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Weight of the Nation Reflection


We will be watching the documentary “Weight of the Nation”. The film can be viewed online at http://theweightofthenation.hbo.com/films. You will watch all four parts of the film (Part 1: Consequences; Part 2: Choices; Part 3: Children in Crisis; Part 4: Challenges). Write a reflection paper of at least three pages in font no larger than 12 point Times New Roman, 1-inch margins considering all of the following questions below. Submit your paper in the Weight of the Nation Reflection Paper link on Blackboard by the due date.
Questions to address in your paper:
1) What was your response to learning that obesity is linked to so many causes of death and disability?
2) How does the knowledge of obesity’s strong connection to several leading causes of death change your perception of obesity as a public health issue?
3) How are today’s lifestyles and eating habits different than those of your parents’ and grandparents’ era? How do you think these differences contribute to people being overweight or obese?
4) Hearing the very personal stories of people who are suffering as a result of conditions related to obesity, are you more of less sympathetic and why?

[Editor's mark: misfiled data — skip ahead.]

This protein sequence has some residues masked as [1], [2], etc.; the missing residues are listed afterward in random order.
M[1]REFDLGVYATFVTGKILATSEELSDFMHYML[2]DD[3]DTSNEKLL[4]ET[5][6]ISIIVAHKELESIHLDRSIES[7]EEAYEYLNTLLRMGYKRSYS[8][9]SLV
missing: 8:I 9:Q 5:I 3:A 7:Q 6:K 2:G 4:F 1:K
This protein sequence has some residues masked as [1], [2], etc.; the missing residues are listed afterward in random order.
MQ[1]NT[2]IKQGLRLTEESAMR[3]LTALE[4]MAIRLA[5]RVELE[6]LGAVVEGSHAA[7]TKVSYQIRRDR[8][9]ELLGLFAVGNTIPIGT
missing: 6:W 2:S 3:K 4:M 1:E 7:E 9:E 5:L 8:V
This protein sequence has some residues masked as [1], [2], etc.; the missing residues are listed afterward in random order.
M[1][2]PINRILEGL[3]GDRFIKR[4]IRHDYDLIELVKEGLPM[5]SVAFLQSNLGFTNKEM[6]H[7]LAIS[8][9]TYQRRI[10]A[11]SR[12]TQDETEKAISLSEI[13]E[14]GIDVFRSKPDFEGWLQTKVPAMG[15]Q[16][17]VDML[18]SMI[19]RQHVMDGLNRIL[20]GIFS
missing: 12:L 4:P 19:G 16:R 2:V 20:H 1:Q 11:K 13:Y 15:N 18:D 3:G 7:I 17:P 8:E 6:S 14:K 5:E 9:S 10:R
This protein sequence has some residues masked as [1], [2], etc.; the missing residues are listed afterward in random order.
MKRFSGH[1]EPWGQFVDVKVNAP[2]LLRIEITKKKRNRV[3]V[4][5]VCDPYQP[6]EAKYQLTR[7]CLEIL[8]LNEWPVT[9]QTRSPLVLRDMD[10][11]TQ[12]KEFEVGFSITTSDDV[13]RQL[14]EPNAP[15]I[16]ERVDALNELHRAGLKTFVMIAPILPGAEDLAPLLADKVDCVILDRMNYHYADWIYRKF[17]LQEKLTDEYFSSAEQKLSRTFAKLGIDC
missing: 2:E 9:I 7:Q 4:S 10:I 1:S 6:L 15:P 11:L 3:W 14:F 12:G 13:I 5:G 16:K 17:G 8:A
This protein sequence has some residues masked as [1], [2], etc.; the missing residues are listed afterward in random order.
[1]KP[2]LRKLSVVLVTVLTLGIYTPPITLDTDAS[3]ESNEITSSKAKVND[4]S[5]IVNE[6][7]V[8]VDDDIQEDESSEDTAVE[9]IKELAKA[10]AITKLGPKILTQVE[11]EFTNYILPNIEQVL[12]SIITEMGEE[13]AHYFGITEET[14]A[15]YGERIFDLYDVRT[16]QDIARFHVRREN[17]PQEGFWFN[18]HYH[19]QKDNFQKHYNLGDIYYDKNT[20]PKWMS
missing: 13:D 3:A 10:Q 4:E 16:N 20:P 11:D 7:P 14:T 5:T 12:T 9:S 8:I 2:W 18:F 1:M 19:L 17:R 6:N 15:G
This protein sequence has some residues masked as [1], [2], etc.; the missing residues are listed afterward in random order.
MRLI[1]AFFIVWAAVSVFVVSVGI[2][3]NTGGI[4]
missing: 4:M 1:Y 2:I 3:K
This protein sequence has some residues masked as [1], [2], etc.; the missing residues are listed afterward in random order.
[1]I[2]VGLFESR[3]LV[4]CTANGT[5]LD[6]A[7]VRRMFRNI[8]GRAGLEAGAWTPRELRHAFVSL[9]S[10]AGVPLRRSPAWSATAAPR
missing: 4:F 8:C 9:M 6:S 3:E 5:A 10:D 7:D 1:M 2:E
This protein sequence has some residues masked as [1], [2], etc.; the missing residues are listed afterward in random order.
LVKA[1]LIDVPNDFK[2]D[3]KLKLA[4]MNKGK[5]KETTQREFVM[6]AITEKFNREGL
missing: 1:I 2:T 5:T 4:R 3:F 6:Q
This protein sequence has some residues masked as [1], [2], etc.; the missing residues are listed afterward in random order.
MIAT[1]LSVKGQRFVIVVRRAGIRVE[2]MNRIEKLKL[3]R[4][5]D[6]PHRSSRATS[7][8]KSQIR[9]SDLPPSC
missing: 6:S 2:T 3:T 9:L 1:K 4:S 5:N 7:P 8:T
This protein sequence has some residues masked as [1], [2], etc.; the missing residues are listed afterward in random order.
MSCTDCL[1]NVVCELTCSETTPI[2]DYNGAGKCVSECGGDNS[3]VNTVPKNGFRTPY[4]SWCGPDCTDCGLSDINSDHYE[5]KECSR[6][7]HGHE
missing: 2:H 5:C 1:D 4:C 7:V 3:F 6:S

5) If you had to identify one single step as the start to your own program of healthy eating, what would it be?
6) Before seeing this film, what were your assumptions about the factors that have contributed to obesity? Did the film change your views?
7) What kinds of food options are available in your neighborhood? If you have to eat convenience foods or fast foods, what strategies could you use to limit your caloric intake?
8) Were you surprised to learn that there is a stark contrast in life expectancy between rich and poor neighborhoods? What factors do you think explain the disparity?
9) Are you aware of poor neighborhoods in your community that do not have a large grocery story nearby? How does that affect the communities?
10) What can your community do to make fruits and vegetables more available to low-income, underserved neighborhoods?
11) Do you see any parallels between where you live and the communities mentioned in the film? How is your community the same or different?